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Technology Executive Council

This map shows how millions of Americans are isolated with no internet during coronavirus pandemic

Key Points
  • While much of the U.S. hunkers down to work and shop online, large swaths of the country are trying to cope without a connection to the internet.
  • This map shows what the digital divide looks like across the U.S.

While much of the U.S. hunkers down to work and shop online, large swaths of the country are trying to cope without an internet connection, leaving millions of households cut off from vital services and information during the pandemic.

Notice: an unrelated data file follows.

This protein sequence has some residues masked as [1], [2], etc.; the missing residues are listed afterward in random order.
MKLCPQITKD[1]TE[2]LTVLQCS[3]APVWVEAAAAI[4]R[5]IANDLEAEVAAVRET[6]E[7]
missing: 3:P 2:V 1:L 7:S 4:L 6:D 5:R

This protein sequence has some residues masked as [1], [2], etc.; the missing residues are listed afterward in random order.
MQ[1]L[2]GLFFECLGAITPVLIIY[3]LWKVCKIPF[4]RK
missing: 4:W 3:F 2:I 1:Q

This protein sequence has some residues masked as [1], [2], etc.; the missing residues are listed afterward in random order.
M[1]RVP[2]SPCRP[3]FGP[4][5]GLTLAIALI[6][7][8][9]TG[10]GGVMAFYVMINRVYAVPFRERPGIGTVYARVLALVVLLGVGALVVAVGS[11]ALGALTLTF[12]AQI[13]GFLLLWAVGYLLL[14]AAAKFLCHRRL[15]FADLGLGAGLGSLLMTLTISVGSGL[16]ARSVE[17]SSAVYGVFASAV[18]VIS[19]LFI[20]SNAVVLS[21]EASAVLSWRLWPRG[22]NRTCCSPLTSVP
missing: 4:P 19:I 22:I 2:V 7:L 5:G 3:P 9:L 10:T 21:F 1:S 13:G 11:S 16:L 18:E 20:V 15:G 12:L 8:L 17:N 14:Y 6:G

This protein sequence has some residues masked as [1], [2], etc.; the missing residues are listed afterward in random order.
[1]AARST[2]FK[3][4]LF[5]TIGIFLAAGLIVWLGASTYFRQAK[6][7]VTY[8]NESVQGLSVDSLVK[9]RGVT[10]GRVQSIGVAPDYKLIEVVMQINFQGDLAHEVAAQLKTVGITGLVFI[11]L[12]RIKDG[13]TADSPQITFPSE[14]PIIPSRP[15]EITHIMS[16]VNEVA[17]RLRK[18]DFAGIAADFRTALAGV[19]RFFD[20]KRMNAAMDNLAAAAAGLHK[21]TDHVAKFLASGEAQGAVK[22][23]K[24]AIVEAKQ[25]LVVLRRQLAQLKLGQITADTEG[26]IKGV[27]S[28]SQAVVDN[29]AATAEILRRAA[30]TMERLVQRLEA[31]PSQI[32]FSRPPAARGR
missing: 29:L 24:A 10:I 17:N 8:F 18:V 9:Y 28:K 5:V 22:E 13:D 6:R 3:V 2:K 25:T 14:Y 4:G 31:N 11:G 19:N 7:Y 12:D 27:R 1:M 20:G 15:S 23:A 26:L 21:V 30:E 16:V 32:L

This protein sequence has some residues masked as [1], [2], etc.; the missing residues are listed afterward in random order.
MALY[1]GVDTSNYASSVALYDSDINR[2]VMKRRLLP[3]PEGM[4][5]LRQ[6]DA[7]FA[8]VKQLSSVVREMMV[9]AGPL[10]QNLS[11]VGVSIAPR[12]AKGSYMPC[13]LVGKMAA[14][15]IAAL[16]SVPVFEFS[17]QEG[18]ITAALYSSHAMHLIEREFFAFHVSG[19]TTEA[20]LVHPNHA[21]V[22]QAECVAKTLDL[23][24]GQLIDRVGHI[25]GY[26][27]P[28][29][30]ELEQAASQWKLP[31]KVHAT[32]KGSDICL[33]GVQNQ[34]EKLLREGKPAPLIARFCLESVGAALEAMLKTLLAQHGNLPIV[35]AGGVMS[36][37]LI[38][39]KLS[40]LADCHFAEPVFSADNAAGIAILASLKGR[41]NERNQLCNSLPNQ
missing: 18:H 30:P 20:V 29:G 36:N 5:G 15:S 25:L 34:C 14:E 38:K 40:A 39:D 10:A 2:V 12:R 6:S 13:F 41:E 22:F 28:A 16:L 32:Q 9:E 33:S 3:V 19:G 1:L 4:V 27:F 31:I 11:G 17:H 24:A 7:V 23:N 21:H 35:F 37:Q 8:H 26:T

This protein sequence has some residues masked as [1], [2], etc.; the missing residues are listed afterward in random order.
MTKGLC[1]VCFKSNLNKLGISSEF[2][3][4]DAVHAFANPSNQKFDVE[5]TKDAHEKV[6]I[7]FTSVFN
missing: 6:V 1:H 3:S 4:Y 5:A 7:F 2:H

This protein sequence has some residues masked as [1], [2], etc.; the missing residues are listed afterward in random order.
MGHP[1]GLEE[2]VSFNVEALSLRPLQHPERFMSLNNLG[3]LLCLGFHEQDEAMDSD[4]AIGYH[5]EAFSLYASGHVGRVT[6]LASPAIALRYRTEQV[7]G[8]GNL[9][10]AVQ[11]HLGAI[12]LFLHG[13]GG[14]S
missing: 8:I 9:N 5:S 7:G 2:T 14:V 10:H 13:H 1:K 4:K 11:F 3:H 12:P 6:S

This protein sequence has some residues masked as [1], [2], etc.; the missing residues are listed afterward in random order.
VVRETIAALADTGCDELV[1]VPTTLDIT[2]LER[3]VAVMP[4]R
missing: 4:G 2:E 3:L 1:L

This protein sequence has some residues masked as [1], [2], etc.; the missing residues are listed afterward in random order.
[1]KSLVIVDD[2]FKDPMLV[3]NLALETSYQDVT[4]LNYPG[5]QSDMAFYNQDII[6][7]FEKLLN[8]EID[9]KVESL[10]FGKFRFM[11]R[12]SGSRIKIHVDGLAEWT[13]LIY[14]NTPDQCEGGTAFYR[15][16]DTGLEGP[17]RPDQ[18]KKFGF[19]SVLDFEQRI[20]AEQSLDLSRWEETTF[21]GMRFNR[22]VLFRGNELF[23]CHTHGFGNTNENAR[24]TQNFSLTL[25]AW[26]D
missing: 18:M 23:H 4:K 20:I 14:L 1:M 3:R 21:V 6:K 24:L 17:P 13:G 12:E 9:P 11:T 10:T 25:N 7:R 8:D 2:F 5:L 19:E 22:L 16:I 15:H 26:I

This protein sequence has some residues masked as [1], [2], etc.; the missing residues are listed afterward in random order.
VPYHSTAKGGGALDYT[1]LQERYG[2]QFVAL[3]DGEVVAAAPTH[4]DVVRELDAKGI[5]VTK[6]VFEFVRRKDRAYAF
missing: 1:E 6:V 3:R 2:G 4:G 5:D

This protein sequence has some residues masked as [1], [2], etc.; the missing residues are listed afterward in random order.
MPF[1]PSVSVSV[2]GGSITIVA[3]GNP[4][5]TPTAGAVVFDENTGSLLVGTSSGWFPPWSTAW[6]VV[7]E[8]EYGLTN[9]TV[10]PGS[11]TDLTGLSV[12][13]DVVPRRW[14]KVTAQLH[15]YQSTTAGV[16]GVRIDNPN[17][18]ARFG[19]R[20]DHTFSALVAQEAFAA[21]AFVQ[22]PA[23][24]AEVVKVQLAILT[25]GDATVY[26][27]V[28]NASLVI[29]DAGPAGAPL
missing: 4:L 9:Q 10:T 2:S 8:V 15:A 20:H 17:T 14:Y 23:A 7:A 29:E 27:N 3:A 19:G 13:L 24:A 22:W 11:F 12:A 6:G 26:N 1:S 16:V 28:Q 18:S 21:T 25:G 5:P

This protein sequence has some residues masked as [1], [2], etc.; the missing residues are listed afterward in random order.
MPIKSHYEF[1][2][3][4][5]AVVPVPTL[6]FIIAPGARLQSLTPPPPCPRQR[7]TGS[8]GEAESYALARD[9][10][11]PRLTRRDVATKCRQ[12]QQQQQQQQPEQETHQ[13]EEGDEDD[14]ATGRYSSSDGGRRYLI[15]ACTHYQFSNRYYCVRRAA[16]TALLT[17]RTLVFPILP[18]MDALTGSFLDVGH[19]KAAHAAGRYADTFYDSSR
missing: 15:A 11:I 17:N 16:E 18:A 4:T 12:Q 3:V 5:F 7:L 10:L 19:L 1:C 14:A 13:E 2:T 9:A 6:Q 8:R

Here's what the digital divide looks like across the U.S. In counties with the deepest shade of orange, half of households don't have access to the internet.

Before the coronavirus hit the U.S., only about 7% of American workers had access to a "flexible workplace" benefit, where their employers allowed or encouraged them to work remotely, according to the Bureau of Labor Statistics.

Those jobs tend to pay well, which helps explain why access to telework varies sharply by income, according to the Pew Research Center. Only 1% of private-sector workers with average hourly wages of less than $13.25 have access to telework.